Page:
A quick glance at the weave shows a plain weave construction that is more open than usual to allow it to breath:



It is clearly designed to permit the cloth to run cool in the summer heat. The hand of the cloth suggests that there is extra twist on the yarn, giving a characteristic crisp and dry finish, though nowhere quite so dry as most fresco type weaves. Indeed, it retains much of the soft smoothness of a more conventional worsted, with the dryness kept at a minimum. The finish is smooth and refined.

The book offers a large selection - much larger than most books of fresco. All of the usual classics are there. Many of the checks are muted and understated in design, often self-patterned. The solids come in wide range of attractive shades of colours. This is not something that is to be taken lightly - simple elegant plain shades are remarkably hard to find, and this book offers an above average number of shades that are winners.

















While perhaps better known in Britain, these cloths deserve to be better known internationally, as they offer something that many other books do not - a refined and elegant summer cloth that runs cool and is crease resistant.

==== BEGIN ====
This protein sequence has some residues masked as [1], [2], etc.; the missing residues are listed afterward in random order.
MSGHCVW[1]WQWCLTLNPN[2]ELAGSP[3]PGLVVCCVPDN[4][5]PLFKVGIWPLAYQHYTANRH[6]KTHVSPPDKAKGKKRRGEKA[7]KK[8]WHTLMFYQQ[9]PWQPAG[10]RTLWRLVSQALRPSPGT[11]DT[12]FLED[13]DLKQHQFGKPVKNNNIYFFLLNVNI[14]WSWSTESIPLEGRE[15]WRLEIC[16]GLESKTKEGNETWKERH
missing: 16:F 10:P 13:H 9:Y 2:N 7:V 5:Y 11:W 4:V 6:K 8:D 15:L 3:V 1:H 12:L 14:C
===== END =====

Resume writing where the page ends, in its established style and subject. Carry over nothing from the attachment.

Gustav Mahler (1860-1911): "Tradition ist die Weitergabe des Feuers und nicht die Anbetung der Asche."

"Tradition is about passing on the flame, and not the worshipping of ashes"

#2 Bird's One View

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Posted 09 October 2009 - 04:40 PM

This looks similar to Harrisons Frontier -- which also comes in a wider range of colors and patterns than Minnis Fresco.

I'm enjoying these book reviews.

#3 Gruto

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Posted 10 October 2009 - 01:23 AM

Thank you, Sator. How does it compare to tropical worsted? It looks to be some sort of hopsack or panama weave that is more open?
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#4 Sator

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Posted 10 October 2009 - 06:59 AM

Plain weave = Panama weave. They are different terms for the same thing.
Gustav Mahler (1860-1911): "Tradition ist die Weitergabe des Feuers und nicht die Anbetung der Asche."

"Tradition is about passing on the flame, and not the worshipping of ashes"

#5 Gruto

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Posted 10 October 2009 - 06:05 PM

Plain weave = Panama weave. They are different terms for the same thing.


I guess tropical worsted is a more smooth weave then. BTW, how does tropical worsted and a light garbadine differ?
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#6 Bird's One View

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Posted 11 October 2009 - 03:47 AM

I guess tropical worsted is a more smooth weave then. BTW, how does tropical worsted and a light garbadine differ?